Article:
The ceremony at Westminster Abbey will be preceded by a procession from Buckingham Palace to the abbey.
The path will be lined by members of the armed forces including sailors, soldiers and airmen and women.
The Prince and Princess of Wales are expected to take part in the procession, possibly with their children Prince George, Princess Charlotte and Prince Louis.
Prince Harry and Meghan Markle, along with their children Archie and Lilibet, may also feature.
The Earl of Wessex and Princess Royal are expected to take part as Prince Charles’ siblings. It is thought Prince Andrew may also play a role – although it is unknown whether he will be able to wear military uniform, as he and Harry are no longer working royals.
In a break with tradition, Queen Consort Camilla will be crowned alongside her husband by the Archbishop of Canterbury.
Instead of wearing the traditional breeches and stockings worn by his male ancestors, the King is expected to don military uniform in order to be seen as keeping up with the times.
Queen Elizabeth II pictured at her coronation in 1953 holding the Orb and sceptre while wearing the Imperial state crown
It will be followed by another procession, in which Charles and Camilla will be joined by other members of the royal family, and an appearance on the palace balcony.
However, it is unlikely that Prince Harry and Meghan Markle, will join the rest of the family on the balcony – the Duke and Duchess of Sussex are thought to have been banned from attending after their Netflix documentary and Harry’s bombshell memoir, Spare, tore into the monarchy.
But there will be more to the weekend than crowns, sceptres and ermine robes.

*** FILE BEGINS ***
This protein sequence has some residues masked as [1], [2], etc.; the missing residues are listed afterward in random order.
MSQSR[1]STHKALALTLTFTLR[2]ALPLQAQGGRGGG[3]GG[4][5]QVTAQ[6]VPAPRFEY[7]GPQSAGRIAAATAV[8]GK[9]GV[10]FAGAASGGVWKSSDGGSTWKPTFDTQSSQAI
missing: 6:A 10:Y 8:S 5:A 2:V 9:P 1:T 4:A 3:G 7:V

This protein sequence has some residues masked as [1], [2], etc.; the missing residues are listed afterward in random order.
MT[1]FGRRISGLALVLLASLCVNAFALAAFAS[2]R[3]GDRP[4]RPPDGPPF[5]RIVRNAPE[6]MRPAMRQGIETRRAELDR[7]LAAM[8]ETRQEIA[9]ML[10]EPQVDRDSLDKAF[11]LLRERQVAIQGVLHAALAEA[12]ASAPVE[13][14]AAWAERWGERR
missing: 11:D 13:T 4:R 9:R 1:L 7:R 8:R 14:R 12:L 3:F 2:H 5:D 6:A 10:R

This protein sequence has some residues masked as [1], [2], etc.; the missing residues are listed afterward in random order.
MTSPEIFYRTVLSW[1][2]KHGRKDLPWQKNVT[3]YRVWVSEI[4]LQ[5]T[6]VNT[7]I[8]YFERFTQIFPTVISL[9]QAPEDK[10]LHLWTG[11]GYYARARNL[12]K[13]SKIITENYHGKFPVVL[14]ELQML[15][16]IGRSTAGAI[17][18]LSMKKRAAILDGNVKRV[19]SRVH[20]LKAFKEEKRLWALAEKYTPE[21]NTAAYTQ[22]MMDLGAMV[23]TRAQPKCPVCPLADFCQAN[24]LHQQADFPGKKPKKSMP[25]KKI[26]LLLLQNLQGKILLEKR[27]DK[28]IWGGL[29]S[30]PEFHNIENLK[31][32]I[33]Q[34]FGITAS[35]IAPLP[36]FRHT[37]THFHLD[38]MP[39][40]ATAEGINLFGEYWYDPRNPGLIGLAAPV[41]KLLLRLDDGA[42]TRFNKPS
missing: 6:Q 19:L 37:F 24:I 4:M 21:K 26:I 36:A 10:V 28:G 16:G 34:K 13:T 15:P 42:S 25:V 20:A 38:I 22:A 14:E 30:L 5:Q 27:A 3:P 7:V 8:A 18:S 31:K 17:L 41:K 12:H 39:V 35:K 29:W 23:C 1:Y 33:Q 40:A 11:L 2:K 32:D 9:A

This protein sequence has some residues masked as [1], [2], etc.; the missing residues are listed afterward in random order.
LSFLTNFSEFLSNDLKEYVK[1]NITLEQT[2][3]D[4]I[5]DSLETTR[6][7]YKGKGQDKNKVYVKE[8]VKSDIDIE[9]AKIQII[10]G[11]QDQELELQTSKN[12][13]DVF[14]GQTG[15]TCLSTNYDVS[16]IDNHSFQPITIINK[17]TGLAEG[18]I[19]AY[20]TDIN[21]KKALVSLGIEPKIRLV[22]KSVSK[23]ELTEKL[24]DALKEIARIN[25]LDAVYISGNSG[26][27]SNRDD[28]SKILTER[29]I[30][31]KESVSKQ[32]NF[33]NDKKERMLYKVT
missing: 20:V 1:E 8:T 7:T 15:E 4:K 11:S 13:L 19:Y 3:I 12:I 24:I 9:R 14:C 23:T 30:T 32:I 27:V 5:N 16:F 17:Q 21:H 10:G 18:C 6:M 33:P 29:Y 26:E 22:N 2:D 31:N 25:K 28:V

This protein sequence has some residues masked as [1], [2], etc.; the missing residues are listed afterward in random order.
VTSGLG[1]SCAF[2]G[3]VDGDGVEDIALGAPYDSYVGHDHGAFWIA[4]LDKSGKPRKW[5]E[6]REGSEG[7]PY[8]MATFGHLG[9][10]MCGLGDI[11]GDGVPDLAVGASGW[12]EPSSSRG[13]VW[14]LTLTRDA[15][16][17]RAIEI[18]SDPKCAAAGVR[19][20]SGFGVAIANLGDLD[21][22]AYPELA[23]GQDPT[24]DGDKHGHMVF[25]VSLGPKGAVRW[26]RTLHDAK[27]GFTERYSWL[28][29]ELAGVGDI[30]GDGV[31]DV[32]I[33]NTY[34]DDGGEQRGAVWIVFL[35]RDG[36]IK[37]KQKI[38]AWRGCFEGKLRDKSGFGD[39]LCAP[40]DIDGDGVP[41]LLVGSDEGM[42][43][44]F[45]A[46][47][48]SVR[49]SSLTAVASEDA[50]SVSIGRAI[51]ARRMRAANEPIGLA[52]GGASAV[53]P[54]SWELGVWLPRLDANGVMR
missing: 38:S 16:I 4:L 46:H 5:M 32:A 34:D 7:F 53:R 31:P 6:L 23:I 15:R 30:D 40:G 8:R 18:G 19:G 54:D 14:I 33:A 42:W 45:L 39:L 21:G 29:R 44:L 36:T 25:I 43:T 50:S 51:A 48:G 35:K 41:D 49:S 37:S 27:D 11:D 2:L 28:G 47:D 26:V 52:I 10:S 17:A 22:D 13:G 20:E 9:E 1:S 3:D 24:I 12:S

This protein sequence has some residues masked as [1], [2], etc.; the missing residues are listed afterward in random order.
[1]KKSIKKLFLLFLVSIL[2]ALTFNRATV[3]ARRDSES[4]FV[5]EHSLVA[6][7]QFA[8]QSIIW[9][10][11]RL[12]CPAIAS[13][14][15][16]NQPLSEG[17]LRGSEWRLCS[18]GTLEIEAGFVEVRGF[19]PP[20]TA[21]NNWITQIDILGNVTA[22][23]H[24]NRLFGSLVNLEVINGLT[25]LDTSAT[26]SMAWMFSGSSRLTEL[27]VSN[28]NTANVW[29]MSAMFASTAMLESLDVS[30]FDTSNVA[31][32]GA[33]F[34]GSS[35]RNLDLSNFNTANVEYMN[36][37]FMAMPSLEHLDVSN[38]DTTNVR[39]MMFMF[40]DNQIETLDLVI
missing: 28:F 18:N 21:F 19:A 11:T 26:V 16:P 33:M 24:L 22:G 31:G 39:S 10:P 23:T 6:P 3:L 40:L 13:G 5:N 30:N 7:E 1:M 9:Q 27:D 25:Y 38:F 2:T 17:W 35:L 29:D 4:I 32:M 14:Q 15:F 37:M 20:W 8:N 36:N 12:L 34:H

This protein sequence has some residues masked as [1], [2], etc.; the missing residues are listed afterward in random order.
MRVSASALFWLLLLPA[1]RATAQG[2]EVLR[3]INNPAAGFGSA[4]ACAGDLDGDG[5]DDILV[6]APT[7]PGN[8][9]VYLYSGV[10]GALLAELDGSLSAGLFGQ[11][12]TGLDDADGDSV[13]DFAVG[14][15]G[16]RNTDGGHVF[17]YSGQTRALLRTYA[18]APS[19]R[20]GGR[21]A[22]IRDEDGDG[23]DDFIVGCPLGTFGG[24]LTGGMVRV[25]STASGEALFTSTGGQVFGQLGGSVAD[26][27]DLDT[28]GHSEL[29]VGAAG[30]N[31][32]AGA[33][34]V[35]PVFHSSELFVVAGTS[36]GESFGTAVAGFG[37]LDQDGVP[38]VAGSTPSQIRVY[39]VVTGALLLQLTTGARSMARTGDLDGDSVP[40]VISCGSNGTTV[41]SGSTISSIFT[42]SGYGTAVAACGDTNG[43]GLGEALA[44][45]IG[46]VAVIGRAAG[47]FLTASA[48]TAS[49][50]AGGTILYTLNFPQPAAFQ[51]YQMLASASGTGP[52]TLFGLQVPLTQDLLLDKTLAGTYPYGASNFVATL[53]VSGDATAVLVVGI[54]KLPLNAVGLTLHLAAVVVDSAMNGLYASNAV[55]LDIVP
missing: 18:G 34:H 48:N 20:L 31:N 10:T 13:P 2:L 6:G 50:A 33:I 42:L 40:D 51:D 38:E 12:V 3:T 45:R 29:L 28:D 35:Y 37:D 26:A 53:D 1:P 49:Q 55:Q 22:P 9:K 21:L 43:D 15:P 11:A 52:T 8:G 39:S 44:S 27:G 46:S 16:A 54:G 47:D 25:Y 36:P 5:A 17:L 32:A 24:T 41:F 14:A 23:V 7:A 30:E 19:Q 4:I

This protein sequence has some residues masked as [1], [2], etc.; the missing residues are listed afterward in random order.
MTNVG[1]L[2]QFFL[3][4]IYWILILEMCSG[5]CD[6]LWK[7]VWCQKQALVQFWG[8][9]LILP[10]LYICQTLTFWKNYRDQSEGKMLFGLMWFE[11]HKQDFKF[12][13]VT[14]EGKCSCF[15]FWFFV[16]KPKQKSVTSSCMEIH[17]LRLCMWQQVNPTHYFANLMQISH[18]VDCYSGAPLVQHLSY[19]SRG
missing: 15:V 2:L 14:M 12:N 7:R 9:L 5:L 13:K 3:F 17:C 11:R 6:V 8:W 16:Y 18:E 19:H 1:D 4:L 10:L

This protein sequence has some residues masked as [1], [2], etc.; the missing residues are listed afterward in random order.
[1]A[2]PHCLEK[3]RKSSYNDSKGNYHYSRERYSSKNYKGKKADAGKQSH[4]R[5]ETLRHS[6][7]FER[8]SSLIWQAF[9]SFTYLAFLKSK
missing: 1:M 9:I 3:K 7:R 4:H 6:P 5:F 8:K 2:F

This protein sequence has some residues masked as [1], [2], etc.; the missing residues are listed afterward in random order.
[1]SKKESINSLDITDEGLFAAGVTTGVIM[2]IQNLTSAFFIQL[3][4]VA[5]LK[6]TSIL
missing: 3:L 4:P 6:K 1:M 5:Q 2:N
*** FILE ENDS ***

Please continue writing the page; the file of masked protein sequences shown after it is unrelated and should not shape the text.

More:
The palace wants the coronation to demonstrate that the monarchy still has a role to play in a multicultural nation struggling to deal with a cost-of-living crisis, budget cuts and a wave of strikes by public-sector workers.
While there was widespread respect for Queen Elizabeth II, as demonstrated by the tens of thousands of people who waited hours to file past her coffin after she died in September, there is no guarantee that reverence will transfer to her eldest son.
It is not thought the Duke and Duchess of Sussex (pictured walking to St May Magdalene church on Christmas Day 2018) will appear on the Buckingham Palace balcony during King Charles’ coronation celebrations
The coronation will be a solemn service presided over by Archbishop of Canterbury Justin Welby, but the palace also plans a weekend of events that highlight the various communities and cultures that contribute to modern Britain.
The palace is asking neighbourhoods around the nation to take part in the ‘Coronation Big Lunch’ on Sunday, May 7 – the latest incarnation of the block parties that have become a staple of big royal celebrations.
That night there will be a concert at Windsor Castle featuring a choir drawn from amateur troupes across the United Kingdom, including refugee choirs, National Health Service choirs, LGBTQ singing groups and deaf signing choirs.
The ‘Coronation Choir’ will perform alongside another one made up of singers from across the Commonwealth who will appear virtually during the televised concert that will also include as yet undisclosed headliners.
During the concert, locations across the country will be lit up using projections, lasers and drone displays.
Thousands of tickets for the concert, which will be produced by BBC Studios and broadcast on BBC One, will be available via a public ballot as Buckingham Palace this weekend unveiled the first glimpse of plans for a coronation weekend that is set to grip the nation.